LegalEase: Disclosing the Occurrence of a Death in a Home



Guest Author Lou Pesta. Read Lou's bio here.

When marketing a home for sale, the question of whether or not to disclose that a death has occurred in the property is not an easy one to answer.  Unlike many states in the USA we do not have specific “stigma disclosure” laws in the Province of Alberta.  In fact, outside of the Province of Quebec I have been unable to find any court precedents respecting this issue. As a result the question has to be addressed in the context of existing “material latent defect” disclosure rules.

As everyone knows, the default obligation under the Common Law is for buyers to conduct a reasonably diligent inspection of a property being purchased.  This is referred to as caveat emptor or buyer beware.  Whatever defects buyers can see for themselves the seller is entitled to keep silent on.

The exception to this rule is called Material Latent Defect where the law requires active disclosure by the seller where the following three tests are met:

  1. The defect is latent (not visible or easily discoverable upon a reasonably prudent inspection).
  2. The defect is known to the seller.
  3. The defect creates a health risk or a structural problem.

It is my personal view that a particularly gruesome and recent suicide or murder could satisfy all three of these tests.  The fact that a suicide or murder had taken place in the home would not be visible, it would be known to the seller and could create a mental health risk for an unsuspecting person living for a time in the home without being told the gruesome history.  If one puts themselves in the shoes of a prospective buyer, then there is little doubt that they would wish to know and would feel aggrieved if they were not notified of this type of event.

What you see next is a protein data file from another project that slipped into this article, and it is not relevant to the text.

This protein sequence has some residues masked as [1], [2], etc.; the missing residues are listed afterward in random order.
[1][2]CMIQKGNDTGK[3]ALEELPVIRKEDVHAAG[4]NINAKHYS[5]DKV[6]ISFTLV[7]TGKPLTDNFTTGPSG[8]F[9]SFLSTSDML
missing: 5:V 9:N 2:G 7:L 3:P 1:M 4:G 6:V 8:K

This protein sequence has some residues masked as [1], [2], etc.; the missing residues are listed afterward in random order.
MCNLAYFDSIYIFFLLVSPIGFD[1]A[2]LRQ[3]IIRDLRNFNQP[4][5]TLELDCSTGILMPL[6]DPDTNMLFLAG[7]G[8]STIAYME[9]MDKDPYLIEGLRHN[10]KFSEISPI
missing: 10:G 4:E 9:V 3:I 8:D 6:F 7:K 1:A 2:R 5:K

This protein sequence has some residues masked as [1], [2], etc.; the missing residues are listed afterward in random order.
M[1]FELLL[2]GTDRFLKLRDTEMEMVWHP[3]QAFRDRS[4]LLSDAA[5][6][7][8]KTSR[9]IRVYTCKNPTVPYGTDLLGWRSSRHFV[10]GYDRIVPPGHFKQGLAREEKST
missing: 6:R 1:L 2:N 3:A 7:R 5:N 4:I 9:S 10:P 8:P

On the other hand, I do not personally believe that a common, every day, natural death has to be actively disclosed.  When people buy an older home they have to expect that someone might have died there at some point in time.  If a particular buyer has an aversion to or concern over this type of event, then they should be asking appropriate questions.  It should be kept in mind, of course, that a seller might not know the full history of a property unless they are the original owners.

The problem is that this creates a lot of grey area.  Where does one draw the line?  What if the suicide or murder occurred two decades ago?  What if the death involved a lengthy illness?

It is due to the difficulty in drawing a line between disclosable and non-disclosable events that some would recommend active disclosure of all known deaths in a property.  While an active disclosure policy is fine for an industry member to pursue, it needs to be remembered that it is ultimately the home owner who will make the final decision.  Any disclosure instructions received from a client have to be documented in writing to avoid misunderstandings.

Clients should always be encouraged to secure independent legal advice to secure comfort respecting the action to take.  In instances where an industry member feels that they are obliged to disclose that a death has occurred in the home and the seller is not prepared to authorize same, the only course available to the industry member is to either decline representing that client or terminate the relationship.

It should also be noted that the Real Estate Council of Alberta has posted some excellent information on its website including relevant bulletins on Stigmatized Properties and Material Latent Defects that I would highly recommend to individuals seeking further information on this topic.




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